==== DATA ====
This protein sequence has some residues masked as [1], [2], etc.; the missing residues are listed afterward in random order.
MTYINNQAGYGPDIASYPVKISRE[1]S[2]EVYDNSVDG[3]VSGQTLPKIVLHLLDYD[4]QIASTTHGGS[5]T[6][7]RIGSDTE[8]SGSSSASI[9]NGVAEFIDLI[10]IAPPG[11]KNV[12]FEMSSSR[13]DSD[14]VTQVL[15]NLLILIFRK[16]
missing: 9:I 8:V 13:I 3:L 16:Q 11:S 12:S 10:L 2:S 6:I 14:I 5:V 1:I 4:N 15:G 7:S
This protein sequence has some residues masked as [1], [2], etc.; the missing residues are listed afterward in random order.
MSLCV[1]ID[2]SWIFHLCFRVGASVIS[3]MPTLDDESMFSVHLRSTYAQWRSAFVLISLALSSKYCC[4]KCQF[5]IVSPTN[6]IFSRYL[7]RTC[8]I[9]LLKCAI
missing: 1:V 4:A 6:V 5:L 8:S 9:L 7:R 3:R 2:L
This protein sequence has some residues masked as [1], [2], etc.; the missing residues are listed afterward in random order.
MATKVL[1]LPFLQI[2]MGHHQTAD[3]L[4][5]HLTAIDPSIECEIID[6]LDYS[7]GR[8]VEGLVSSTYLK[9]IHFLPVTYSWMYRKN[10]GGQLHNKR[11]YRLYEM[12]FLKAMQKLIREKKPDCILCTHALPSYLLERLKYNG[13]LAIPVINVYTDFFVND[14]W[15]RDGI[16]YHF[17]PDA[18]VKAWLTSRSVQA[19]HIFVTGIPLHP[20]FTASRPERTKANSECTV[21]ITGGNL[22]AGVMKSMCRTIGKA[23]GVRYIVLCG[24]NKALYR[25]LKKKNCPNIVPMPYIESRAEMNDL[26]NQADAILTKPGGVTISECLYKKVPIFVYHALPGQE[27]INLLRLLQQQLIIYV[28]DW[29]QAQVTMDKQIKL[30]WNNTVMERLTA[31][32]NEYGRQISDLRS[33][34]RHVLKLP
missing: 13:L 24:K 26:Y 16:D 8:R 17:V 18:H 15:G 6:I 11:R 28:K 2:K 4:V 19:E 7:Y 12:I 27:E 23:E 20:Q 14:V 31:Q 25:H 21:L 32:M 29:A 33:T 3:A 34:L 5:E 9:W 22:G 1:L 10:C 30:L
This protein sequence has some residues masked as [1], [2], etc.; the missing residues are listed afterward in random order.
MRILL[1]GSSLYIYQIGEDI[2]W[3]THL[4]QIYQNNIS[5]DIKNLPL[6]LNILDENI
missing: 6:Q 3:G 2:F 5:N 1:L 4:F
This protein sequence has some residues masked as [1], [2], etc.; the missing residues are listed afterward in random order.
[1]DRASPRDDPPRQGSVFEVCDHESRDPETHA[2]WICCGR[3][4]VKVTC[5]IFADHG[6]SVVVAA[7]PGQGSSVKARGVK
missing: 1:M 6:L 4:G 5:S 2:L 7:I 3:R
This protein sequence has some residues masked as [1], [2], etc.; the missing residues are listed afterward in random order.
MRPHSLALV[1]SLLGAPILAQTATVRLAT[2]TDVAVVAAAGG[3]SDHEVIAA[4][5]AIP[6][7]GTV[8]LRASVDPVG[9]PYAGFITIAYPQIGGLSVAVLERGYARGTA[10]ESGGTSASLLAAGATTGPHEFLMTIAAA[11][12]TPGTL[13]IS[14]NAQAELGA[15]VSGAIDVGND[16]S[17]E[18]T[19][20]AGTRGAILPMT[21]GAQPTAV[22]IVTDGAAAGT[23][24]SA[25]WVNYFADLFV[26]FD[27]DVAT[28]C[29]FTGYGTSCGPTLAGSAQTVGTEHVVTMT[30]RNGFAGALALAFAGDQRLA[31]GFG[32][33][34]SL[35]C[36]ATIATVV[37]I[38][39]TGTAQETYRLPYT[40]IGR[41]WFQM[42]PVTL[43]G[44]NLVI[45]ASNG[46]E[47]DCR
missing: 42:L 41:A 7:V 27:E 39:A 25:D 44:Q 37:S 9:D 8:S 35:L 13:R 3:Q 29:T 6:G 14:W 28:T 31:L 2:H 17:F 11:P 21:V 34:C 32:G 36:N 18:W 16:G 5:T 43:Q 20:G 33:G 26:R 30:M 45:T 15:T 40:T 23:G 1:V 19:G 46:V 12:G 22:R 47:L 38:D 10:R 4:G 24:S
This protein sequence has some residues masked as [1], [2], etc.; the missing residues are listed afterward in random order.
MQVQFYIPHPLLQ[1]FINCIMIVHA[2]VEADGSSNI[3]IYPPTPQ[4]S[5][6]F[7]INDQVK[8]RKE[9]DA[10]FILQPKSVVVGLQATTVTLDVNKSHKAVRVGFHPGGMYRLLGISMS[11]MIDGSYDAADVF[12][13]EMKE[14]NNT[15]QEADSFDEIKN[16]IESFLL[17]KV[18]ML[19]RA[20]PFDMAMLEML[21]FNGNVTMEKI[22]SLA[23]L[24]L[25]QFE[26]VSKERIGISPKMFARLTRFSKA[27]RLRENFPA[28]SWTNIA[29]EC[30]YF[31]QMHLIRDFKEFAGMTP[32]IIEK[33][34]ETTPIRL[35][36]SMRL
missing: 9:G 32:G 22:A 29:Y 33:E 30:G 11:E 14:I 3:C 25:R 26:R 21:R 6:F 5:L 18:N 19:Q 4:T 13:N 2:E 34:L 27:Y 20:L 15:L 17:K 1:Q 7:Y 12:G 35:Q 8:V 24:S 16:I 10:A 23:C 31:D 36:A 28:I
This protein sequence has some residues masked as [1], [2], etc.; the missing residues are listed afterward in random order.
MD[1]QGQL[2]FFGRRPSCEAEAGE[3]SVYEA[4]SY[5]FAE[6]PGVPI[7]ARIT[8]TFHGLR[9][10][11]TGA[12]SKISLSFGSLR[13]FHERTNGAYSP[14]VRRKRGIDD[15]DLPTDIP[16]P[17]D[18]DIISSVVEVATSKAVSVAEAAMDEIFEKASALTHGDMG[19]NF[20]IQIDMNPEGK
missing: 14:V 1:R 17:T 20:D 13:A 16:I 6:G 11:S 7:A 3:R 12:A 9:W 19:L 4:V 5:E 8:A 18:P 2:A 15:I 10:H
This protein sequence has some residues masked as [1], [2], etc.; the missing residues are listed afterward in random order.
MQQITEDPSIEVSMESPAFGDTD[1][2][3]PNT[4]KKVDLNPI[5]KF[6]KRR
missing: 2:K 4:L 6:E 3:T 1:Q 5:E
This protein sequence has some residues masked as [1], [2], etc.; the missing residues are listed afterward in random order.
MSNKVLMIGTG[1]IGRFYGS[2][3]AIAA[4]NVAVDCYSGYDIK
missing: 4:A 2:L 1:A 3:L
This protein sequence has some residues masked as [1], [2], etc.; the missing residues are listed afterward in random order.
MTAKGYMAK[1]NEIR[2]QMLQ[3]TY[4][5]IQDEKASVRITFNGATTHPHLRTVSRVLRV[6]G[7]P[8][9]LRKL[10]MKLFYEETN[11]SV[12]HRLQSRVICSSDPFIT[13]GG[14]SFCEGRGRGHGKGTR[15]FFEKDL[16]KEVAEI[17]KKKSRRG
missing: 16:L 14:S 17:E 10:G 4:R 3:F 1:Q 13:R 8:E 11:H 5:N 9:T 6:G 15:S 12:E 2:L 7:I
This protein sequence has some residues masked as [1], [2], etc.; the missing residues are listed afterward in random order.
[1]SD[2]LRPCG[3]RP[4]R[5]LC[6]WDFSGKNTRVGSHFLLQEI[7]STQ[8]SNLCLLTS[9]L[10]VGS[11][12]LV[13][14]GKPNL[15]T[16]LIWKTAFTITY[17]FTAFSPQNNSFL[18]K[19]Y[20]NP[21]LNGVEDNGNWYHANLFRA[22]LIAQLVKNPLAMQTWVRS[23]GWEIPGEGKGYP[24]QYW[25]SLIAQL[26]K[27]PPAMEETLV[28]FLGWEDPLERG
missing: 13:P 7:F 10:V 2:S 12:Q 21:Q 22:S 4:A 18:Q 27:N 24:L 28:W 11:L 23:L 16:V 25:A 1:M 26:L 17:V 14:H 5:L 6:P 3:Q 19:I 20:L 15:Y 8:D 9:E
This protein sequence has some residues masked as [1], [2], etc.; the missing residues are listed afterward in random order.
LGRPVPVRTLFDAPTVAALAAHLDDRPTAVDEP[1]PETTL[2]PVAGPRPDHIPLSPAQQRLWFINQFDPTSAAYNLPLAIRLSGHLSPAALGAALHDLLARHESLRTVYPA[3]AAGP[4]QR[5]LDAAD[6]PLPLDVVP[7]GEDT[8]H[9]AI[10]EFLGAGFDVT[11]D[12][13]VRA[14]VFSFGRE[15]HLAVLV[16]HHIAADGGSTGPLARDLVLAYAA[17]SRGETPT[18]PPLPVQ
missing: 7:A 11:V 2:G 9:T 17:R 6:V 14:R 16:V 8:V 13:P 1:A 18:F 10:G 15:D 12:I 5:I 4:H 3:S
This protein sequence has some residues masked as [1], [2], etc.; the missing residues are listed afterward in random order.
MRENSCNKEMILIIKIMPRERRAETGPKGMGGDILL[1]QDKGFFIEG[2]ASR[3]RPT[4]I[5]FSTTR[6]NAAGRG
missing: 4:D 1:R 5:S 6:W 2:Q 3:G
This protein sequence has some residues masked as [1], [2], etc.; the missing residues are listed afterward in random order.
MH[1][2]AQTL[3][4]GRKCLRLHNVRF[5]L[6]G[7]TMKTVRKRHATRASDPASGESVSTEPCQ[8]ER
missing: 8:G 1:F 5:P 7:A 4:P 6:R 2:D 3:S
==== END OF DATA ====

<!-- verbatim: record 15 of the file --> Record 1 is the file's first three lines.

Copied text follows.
This protein sequence has some residues masked as [1], [2], etc.; the missing residues are listed afterward in random order.
MH[1][2]AQTL[3][4]GRKCLRLHNVRF[5]L[6]G[7]TMKTVRKRHATRASDPASGESVSTEPCQ[8]ER
missing: 8:G 1:F 5:P 7:A 4:P 6:R 2:D 3:S